The participation of Naheed Nenshi, the Mayor of Calgary, as grand marshal for his city's Gay Pride celebrations this coming September is a model of the kind of acceptance that Pride events are meant to exemplify.
Many will rush to claim this as another first in the historic mayoralty of Mr. Nenshi, the first Muslim mayor of a major Canadian city. But Mr. Nenshi does not "represent" Muslims any more than any other Muslim does. He does, however, represent Calgarians.
In fact, what's most noteworthy about Mr. Nenshi's participation is another, relatively unheralded first: It will mark the first time, in Calgary, that the mayor has served as Pride's grand marshal. In 1991, when Al Duerr, the mayor at that time, proclaimed Calgary's first Gay Pride week, he faced such a backlash that he rescinded the declaration.
Indeed, it is misleading to suggest that intolerance is exclusive to any one group while having been eradicated or being absent elsewhere. Canada's acceptance of people of different sexual orientations is not yet unconditional, as the obstinate refusal by Rob Ford, the Mayor of Toronto, to appear at any of his city's Gay Pride-related events seems to illustrate and embody.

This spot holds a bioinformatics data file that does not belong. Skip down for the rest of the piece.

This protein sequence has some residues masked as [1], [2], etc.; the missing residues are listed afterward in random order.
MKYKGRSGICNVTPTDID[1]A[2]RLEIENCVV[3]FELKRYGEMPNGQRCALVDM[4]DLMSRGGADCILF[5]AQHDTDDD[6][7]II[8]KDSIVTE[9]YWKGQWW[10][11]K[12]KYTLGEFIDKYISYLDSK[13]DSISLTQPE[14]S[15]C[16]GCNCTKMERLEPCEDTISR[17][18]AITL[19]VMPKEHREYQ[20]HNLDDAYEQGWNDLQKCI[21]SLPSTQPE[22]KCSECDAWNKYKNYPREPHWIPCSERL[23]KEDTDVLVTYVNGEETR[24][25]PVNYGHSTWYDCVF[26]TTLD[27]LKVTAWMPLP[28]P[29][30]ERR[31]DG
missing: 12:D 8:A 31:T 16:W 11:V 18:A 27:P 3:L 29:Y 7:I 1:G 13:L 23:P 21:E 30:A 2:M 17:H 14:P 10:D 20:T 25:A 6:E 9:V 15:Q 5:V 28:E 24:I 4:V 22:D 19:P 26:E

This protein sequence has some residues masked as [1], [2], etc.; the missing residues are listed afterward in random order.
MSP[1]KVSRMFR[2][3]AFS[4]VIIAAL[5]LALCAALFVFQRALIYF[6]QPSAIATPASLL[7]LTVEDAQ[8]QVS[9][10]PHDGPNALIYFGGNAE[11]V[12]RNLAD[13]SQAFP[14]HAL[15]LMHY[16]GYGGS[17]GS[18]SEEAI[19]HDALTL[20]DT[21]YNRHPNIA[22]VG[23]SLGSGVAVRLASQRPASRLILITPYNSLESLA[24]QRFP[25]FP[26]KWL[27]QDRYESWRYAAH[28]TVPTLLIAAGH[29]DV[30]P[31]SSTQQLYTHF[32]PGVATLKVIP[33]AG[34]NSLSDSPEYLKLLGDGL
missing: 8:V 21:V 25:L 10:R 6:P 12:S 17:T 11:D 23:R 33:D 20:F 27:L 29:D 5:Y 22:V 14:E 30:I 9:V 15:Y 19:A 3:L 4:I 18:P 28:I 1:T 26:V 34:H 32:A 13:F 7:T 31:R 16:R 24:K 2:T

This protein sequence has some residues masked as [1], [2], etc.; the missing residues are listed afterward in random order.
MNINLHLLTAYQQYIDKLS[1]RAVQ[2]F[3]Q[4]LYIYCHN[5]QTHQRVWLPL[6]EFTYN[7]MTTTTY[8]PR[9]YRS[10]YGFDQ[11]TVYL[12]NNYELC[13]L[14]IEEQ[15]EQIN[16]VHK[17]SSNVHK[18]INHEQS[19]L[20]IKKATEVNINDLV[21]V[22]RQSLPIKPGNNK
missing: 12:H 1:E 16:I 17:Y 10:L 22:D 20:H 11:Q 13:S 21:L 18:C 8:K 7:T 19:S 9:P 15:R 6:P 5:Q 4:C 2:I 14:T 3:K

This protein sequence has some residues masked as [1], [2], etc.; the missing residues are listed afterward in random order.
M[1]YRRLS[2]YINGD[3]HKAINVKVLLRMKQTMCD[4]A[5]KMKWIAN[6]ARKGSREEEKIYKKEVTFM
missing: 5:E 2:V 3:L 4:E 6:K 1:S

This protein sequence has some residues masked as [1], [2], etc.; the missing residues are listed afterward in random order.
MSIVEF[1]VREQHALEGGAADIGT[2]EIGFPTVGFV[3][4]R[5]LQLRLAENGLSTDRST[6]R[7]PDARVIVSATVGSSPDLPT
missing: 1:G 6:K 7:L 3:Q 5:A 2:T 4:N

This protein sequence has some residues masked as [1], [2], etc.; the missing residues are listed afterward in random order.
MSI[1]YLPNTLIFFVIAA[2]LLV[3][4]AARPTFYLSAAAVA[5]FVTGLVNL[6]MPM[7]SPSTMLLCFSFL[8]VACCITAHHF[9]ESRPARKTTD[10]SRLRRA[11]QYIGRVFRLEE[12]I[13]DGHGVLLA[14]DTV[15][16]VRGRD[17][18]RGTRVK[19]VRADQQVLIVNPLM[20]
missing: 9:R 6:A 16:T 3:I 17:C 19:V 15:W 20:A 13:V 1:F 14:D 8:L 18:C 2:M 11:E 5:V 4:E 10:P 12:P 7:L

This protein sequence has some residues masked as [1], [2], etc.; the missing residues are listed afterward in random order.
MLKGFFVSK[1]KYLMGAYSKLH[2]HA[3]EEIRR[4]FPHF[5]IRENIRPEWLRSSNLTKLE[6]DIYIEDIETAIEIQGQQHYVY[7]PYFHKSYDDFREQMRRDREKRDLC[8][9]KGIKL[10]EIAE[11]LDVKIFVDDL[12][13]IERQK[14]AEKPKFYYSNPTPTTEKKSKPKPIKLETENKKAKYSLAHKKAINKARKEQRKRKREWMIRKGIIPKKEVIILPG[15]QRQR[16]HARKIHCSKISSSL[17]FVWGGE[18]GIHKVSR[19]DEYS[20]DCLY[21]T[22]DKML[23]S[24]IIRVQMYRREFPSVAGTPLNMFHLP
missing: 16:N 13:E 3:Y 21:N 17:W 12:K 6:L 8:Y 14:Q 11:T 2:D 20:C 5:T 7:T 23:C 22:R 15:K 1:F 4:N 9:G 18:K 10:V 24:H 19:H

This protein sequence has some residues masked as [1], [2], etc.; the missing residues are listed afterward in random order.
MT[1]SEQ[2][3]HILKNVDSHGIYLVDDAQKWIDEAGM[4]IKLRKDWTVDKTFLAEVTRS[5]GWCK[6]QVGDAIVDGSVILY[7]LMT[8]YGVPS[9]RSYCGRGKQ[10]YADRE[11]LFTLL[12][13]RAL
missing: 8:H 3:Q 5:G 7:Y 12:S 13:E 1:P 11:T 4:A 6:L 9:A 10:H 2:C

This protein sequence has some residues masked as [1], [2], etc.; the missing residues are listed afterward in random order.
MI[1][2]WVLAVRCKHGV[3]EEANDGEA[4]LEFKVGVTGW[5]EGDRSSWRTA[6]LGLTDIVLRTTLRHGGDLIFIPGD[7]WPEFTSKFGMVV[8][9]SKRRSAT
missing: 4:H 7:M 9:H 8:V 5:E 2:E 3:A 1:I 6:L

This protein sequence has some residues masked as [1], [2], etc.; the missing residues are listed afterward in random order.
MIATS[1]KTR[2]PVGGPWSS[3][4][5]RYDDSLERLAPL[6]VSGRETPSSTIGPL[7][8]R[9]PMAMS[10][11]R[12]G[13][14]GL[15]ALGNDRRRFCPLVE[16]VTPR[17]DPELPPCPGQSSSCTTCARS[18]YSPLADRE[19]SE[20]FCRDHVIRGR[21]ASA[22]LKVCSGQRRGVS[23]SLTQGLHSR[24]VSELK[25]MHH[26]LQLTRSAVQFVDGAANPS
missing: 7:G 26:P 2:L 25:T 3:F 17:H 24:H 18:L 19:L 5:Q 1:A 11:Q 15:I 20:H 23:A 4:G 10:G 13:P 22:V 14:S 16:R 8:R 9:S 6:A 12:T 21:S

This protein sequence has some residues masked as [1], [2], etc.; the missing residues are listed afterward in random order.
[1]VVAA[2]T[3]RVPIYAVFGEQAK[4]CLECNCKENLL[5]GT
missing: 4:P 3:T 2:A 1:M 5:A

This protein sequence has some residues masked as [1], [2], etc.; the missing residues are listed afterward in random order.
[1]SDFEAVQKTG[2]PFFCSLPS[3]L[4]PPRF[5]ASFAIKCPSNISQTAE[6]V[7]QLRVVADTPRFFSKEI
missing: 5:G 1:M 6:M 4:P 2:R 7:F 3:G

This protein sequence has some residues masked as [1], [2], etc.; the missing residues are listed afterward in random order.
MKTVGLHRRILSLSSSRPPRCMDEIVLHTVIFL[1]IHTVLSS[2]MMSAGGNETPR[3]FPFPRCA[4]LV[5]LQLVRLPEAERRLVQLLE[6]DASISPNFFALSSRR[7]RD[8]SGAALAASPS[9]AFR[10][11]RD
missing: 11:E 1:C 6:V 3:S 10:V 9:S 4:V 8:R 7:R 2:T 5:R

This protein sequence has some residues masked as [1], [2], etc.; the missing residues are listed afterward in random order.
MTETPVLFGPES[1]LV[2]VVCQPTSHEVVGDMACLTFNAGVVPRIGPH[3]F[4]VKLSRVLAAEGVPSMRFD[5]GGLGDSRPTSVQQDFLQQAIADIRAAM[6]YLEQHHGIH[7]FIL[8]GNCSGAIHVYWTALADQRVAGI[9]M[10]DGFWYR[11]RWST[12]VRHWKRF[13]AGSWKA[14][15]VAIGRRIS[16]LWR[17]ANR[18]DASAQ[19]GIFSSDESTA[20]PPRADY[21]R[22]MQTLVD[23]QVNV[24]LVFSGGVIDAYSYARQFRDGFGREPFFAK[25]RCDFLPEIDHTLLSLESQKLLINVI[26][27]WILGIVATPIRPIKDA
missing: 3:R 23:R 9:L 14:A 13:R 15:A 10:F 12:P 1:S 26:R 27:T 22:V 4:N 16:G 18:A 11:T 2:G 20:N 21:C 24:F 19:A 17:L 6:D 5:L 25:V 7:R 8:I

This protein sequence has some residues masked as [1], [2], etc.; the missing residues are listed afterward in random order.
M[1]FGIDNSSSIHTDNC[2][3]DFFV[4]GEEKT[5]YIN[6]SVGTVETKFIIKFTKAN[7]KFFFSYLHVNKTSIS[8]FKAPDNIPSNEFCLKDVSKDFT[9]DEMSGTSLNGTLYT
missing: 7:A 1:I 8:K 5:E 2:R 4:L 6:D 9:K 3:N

Mayoralties of any kind are inherently political. Even today, some mayors may think that they can dispense with non-heterosexual constituencies as they put together a winning coalition. But a mayor should also transcend politics, as is shown by the chains of office, the use of the honorific "Her/His Worship," titles and trappings that demonstrate dignity and continuity.
And so it is fitting that all mayors participate in their city's Pride celebrations - and put a public face on the unconditional, but simple, acceptance of identity that gays, lesbians, bisexuals and transgendered people seek.
It is an expression of leadership and inclusion that Mr. Nenshi, to his great credit, understands fully.